This week in news



Alex Hanson

Here’s a recap of the week’s biggest stories. Read the quick recap below, then test your knowledge with our online quiz here.

University of Missouri system president resigns

Amid protests from African-American students on campus and threats of a walkout and more boycotts, University of Missouri System President Tim Wolfe resigned Monday after some say he did not do enough to combat racism at the school.

“My motivation in making this decision comes from a love of Columbia, where I grew up, and the state of Missouri,” Wolfe said. “I thought and prayed over this decision. It is the right thing to do. The frustration and anger I see is real, and I don’t doubt it for a second.”

Students gathered on campus to protest, and faculty threatened a walkout. Members of the Missouri football team protested by not practicing and threatening not to play in this weekend’s game. After Wofle’s announcement, the team returned to practice.

The protests come after students said the campus was filled with racism, including racist remarks being hurled at the student government president.

R. Bowen Loftin, chancellor of the flagship Missouri campus, also announced his resignation, although it will not be effective until the end of the school year.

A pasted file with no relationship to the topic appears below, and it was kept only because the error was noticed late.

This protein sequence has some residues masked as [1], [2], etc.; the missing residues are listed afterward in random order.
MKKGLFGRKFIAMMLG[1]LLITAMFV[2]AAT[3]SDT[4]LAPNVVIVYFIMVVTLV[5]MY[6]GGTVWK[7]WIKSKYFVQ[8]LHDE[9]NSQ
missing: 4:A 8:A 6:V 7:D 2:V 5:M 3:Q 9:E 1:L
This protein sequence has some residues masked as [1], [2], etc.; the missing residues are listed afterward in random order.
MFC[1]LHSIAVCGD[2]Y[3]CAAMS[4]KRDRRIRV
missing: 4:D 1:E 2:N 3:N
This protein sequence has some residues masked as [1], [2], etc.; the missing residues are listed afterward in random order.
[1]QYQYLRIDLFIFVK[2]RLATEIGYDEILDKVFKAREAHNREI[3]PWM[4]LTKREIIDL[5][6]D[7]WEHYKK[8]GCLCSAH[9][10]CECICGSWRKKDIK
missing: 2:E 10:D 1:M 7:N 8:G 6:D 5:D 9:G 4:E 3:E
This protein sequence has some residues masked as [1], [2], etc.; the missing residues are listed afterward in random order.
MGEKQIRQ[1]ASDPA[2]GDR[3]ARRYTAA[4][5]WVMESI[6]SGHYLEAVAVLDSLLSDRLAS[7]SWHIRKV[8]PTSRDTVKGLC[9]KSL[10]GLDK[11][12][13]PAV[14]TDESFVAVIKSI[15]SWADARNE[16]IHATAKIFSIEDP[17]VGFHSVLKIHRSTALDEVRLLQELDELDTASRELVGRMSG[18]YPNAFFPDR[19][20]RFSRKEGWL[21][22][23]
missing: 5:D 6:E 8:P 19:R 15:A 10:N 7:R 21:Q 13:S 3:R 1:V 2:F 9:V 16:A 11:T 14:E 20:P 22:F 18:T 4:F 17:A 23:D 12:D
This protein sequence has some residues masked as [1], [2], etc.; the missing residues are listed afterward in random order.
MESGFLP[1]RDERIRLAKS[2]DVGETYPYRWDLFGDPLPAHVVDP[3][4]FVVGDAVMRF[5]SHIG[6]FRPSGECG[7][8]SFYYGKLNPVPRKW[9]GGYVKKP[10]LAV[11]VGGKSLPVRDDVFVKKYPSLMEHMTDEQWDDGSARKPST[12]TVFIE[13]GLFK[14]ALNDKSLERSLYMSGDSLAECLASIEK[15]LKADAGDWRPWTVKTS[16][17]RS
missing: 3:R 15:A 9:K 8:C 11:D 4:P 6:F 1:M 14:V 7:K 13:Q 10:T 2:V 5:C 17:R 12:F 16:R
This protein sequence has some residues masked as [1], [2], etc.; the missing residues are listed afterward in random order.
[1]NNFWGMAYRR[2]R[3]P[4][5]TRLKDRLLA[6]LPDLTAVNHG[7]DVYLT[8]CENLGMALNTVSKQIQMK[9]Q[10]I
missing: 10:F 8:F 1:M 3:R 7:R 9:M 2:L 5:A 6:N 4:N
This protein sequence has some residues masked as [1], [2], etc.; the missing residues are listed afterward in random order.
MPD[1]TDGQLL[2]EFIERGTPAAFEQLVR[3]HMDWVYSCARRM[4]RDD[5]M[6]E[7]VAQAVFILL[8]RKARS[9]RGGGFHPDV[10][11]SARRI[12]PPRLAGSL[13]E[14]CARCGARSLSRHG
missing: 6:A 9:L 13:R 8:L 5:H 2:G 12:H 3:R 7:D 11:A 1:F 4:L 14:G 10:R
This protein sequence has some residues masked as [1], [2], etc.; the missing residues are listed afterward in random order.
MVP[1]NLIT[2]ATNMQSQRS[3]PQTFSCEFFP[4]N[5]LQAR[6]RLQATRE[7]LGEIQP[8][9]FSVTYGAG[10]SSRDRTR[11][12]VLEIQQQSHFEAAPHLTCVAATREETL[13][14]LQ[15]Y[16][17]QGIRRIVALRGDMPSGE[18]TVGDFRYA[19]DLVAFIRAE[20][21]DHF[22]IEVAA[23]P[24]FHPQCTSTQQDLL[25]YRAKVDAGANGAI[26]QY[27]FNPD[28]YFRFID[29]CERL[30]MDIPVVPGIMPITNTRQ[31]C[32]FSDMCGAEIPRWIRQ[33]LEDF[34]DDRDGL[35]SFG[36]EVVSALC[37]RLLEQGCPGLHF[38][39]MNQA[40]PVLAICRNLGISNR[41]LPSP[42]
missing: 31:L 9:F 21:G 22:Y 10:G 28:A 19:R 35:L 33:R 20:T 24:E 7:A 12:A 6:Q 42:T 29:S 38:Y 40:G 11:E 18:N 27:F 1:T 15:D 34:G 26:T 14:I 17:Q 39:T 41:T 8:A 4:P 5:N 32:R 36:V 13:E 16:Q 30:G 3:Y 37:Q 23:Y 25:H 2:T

Carson under scrutiny

Republican presidential candidate Ben Carson continued to push back against scrutiny regarding his personal biography.

A report from Politico said Carson made up an entire story about being offered a full scholarship to West Point as a teenager. Carson pushed back, saying a general told him he could attend the school although West Point students do not pay tuition.

Carson also said his campaign may release the name of a fellow student Carson said he stabbed while in high school. A CNN report said the organization could not track down anyone who recalled the incident.

Carson went after members of the press at a fiery press conference Nov. 6 for what he called unfair scrutiny. Carson went unscathed at Tuesday’s debate, as FOX Business declined to ask any questions.

Rare November weather hits Iowa

Several tornadoes were reported across Iowa as a fast moving but powerful low-pressure system hammered the Midwest.

Ames was under a tornado watch for most of Wednesday afternoon, although no tornadoes touched down. Wind gusts up to 60 mph did cause some tree damage in the city.

Around Iowa, the National Weather Service confirmed at least one tornado touched down about two miles west of Avoca, classifying it as an EF-1. At least nine more were reported to officials.

Bad week for online sports gambling

After it was revealed online sports gambling insiders were making large sums of money because of the inside information they had access to, the New York Attorney General Eric Schneiderman ordered DraftKings and FanDuel to stop accepting bets in the state.

Schneiderman said the websites’ offerings were illegal under a state law concerning gambling in the state.

“Today we have sent a clear message: not in New York and not on my watch,” Schneiderman said.

New cupcake store opens in Ames

Those saddened by the closing of the Cupcake Emporium are in luck as Ali Cakes, which specializes in wedding cakes but also offers celebration cakes, cupcakes, bars and cookies, opened Thursday.

“The Cupcake Emporium was really a destination location, and I feel Ali Cakes will be too,” said Cindy Hicks, executive director of the Main Street Cultural District.